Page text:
"My life cries out loud, it cries so that no child ever has to suffer like that"
"I felt danger. I knew that I was in danger and that I could have died at any minute. I always thought that I was going to be next. Actually I was expecting death. I’m no longer sure if I was scared," - a survivor from the Warsaw Ghetto, Krystyna Budnicka told Magda Łucyan, a reporter from "Fakty" TVN and the author of the series of conversations: "The Ghetto". "No, I didn’t cry then and I don’t cry today. I don’t have tears," she revealed.
The series of conversations with the Warsaw Ghetto survivors was conducted to commemorate the 76th anniversary of the outbreak of the Warsaw Ghetto Uprising that falls on the 19th of April.
Krystyna Budnicka was taken to the Warsaw Ghetto in 1940, she was 8 years old at the time. She spent 3.5 years in the enclosed district, including 9 months underground. She was the only member of her 10-person family who survived.
"I spent 3.5 years in the ghetto and it was constantly changing. Both the way the ghetto looked and the experiences it brought. Sometimes I was above the ground, other times I was below," Krystyna Budnicka told „Fakty” TVN reporter Magda Łucyan. Asked about the memories that she still has, Ms Budnicka replied: "the first associations that come to my mind are poverty, the streets, the people - hungry, begging people. Not only did I see all that, but I was soaking it up with all my senses. Not only with my eyes. You would feel it all the time. For me, it was over 3 years… 3.5 years in isolation, in restriction, with no access to school, no contact with my peers," she said.
Ms Budnicka remembered well the overpowering sense of danger and "that overwhelming fear" that came along with it. "All that time someone would die. I had a really big family, six brothers and one sister. I was the youngest in the house," she said. She was the only one who survived the occupation.
"I would feel what was happening with all the pores in my skin. Later on, in the second part, so to speak, there was this paralyzing hunger that would knock you off your feet. We would lie around in what seemed like drowsiness or vegetation just to stay alive," she explained.
"My family wasn’t trying to escape to the Aryan side. Why? Because they wouldn’t stand a chance," said Ms Budnicka. "It was an orthodox family, not rich, not wealthy. We had no one we could turn to. We weren’t assimilated so we didn’t have any friends on the Aryan side. But above all else, we all looked, how to say… darker. Some would say that our 'looks' were giving away our identity. So, we wouldn’t have any chances," she underscored.
Krystyna Budnicka admitted that her family was deeply touched by the humiliation they had suffered from the hands of the Germans.
"I know that my father was very upset by being forced to wear an armband (yellow badges with the Star of David), as well as when some soldier cut off half of his beard and danced around. I remember that it was very hard to accept for our family," she said. "I felt danger," she added. "I knew that I was in danger and that I could have died at any minute. I always thought that I was going to be next. Actually I was expecting death. I’m no longer sure if I was scared," Ms Budnicka said.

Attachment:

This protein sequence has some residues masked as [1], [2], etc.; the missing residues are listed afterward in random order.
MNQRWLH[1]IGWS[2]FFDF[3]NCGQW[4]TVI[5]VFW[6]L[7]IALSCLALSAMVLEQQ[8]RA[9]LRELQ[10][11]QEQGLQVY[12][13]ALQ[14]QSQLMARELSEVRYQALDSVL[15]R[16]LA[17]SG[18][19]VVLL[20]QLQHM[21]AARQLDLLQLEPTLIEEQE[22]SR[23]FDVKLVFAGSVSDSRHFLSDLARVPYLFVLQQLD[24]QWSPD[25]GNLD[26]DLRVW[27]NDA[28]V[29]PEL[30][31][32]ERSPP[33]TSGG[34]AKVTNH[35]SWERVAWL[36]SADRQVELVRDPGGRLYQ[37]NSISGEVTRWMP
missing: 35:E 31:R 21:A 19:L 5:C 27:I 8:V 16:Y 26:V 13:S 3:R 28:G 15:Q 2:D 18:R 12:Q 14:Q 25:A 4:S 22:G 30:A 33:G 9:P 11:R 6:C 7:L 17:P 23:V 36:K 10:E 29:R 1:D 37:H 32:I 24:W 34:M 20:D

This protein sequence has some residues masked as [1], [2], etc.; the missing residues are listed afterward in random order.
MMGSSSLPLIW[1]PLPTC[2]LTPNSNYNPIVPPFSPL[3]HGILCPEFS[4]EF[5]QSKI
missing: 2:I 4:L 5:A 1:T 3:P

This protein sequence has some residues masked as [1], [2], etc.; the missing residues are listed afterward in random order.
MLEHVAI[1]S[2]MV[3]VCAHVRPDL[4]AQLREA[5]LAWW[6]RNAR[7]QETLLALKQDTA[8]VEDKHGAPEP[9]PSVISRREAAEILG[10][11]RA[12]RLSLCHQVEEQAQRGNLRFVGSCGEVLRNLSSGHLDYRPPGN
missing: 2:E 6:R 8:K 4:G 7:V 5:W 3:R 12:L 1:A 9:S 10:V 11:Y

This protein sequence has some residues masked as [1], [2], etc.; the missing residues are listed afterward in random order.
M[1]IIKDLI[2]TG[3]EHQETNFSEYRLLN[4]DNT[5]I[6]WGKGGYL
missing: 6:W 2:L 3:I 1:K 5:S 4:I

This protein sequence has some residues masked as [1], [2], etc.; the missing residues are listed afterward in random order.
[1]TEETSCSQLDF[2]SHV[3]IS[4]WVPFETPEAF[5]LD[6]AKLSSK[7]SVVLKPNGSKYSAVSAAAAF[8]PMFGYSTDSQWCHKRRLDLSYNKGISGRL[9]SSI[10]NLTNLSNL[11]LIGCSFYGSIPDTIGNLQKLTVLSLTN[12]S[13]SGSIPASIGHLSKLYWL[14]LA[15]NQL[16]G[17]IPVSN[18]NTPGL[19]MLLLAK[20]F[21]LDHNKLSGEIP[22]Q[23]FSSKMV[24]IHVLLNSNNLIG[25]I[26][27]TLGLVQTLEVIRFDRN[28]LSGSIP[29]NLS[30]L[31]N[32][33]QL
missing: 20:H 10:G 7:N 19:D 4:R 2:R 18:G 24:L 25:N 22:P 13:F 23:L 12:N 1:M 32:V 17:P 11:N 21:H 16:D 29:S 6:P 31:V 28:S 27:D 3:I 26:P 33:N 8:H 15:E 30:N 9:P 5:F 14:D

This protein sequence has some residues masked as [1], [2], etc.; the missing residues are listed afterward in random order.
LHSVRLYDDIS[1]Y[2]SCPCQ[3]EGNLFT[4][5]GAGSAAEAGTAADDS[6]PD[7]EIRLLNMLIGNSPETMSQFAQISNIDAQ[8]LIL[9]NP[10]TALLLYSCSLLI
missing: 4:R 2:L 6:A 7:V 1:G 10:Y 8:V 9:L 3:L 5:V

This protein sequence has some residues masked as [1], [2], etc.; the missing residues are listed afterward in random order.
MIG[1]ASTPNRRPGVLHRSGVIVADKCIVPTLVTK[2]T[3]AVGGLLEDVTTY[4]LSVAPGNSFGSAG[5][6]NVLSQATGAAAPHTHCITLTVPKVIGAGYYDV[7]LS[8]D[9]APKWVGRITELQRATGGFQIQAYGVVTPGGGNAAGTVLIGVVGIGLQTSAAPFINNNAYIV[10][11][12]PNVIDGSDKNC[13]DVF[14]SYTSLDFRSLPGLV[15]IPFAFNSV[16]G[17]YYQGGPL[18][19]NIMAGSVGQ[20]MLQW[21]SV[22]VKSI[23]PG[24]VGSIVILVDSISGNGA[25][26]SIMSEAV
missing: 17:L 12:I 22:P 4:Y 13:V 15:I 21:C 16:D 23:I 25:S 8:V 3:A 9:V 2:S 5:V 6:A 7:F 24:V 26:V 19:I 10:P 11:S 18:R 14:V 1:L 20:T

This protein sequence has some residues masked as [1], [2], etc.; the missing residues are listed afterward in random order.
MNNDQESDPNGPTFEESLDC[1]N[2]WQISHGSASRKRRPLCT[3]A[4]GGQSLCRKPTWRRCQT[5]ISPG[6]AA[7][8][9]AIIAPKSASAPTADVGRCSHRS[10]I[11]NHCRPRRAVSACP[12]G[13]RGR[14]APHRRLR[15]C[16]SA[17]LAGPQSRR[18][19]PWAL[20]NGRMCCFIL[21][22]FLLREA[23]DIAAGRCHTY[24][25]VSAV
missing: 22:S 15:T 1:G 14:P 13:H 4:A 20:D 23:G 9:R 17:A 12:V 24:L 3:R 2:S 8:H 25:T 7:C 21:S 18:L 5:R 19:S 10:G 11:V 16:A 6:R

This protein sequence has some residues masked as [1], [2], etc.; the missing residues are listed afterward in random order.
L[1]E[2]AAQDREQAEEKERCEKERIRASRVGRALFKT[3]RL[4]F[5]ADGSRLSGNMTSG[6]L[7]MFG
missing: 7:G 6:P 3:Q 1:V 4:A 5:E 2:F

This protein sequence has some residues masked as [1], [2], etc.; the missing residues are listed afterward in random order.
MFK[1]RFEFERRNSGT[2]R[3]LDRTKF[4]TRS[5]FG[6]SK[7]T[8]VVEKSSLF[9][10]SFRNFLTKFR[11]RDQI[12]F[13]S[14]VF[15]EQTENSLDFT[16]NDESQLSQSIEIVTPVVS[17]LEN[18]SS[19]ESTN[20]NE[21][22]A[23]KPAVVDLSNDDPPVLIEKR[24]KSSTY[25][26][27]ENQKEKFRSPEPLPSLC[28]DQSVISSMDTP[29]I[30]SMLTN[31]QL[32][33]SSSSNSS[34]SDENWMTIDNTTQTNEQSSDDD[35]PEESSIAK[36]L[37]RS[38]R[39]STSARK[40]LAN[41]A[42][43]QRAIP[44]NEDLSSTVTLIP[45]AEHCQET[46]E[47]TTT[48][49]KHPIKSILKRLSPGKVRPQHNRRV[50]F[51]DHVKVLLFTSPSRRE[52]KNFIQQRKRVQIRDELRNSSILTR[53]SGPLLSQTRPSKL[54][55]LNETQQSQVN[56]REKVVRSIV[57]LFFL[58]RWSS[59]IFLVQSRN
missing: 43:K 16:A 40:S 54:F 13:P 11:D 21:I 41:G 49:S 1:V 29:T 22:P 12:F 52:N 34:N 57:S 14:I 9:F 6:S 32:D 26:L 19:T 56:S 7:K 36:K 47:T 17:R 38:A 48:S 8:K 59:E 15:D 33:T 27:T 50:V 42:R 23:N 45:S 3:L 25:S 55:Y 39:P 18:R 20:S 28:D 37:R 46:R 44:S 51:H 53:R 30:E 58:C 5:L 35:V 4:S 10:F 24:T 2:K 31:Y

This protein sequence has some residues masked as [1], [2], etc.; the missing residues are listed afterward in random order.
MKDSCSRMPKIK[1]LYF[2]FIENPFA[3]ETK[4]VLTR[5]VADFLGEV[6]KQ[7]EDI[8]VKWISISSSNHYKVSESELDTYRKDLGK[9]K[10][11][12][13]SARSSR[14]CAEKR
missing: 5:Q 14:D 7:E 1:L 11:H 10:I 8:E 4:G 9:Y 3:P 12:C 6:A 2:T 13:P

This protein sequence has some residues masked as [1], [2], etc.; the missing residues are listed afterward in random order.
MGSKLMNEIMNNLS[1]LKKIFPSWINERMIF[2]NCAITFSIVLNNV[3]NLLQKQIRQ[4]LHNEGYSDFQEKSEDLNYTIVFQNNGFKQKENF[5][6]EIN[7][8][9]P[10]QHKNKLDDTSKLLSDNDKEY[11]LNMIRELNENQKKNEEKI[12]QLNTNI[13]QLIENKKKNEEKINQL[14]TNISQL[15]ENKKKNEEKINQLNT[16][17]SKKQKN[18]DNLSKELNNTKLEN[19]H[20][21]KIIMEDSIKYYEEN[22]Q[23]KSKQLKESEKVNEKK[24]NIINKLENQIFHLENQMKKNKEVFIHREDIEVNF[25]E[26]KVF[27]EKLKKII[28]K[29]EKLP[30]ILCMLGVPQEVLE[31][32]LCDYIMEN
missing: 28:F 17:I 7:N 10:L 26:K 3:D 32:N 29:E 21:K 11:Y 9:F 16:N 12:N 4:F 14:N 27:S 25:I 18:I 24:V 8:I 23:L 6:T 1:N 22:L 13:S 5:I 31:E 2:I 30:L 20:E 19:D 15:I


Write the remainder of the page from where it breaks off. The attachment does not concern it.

It was January 1943 when Krystyna Budnicka went into the underground of the ghetto. "I came out, so to say, in September 1943. We survived the uprising when everything was in flames. We ran away through the sewers. Basically, the sewer saved us, in a sense that when the ghetto was burning, all the walls were so hot that we couldn’t stay in the so-called bunkers. So, until the walls would have cooled down, we had to stay in the sewers, on wooden planks. However, very often, the Germans would throw gas bombs into the sewers, so it wasn’t all just peaceful sitting," she recalled. "We would run away to hide inside those 'hot ovens'. It was a month of constant jumping between bunkers and sewer," she added.
Asked about her memories from the time spent in the sewers, Krystyna Budnicka said that wasn’t even sure if she was alive. "I was the only child there. Food rations were meant strictly for survival, only to keep us alive. I remember that there was a bag of barley and we used to cook the so-called spit-soup," she explained. She also remembered that during the time she had spent in hiding, she felt „like a person in lethargy, mostly asleep or lying down, only running away in the face of danger".
"I’m not sure if I felt anything. I think I wasn’t even afraid anymore. The hunger caused damage to my life functions," she said.
"I didn’t cry then and I don’t cry today. I don’t have tears," Ms Budnicka emphasized. "I did not cry. I did not mourn over my family. I have no graves to visit. But I speak about them now and they are alive, because I think of them and I can see them in my memory," she added.
The ghetto survivor was asked about the message she would like pass on to young people. "First and foremost, knowledge about what had happened. Knowledge, authentic knowledge, not falsified. Especially nowadays, where there are certain circles that question the Holocaust. Furthermore, that one man can hurt another man, that people can turn each other into orphans, cast loneliness and suffering onto each other, while having no rights to do so," she replied. "My life cries out loud, it cries so that no child ever has to suffer like that, no matter what color or race. The suffering feels the same for all children, to all human beings. No one ever deserves such suffering," she added.
"It’s a miracle that I’m still alive," Krystyna Budnicka told Magda Łucyan. "Often ask or wonder, why it was me who had survived. I haven’t done anything to deserve life, I didn’t even fight. Nothing," she said.
"I think that I survived to give testimony of the things that can happen," said Krystyna Budnicka.
Autor: gf / Źródło: tvn24
Źródło zdjęcia głównego: tvn24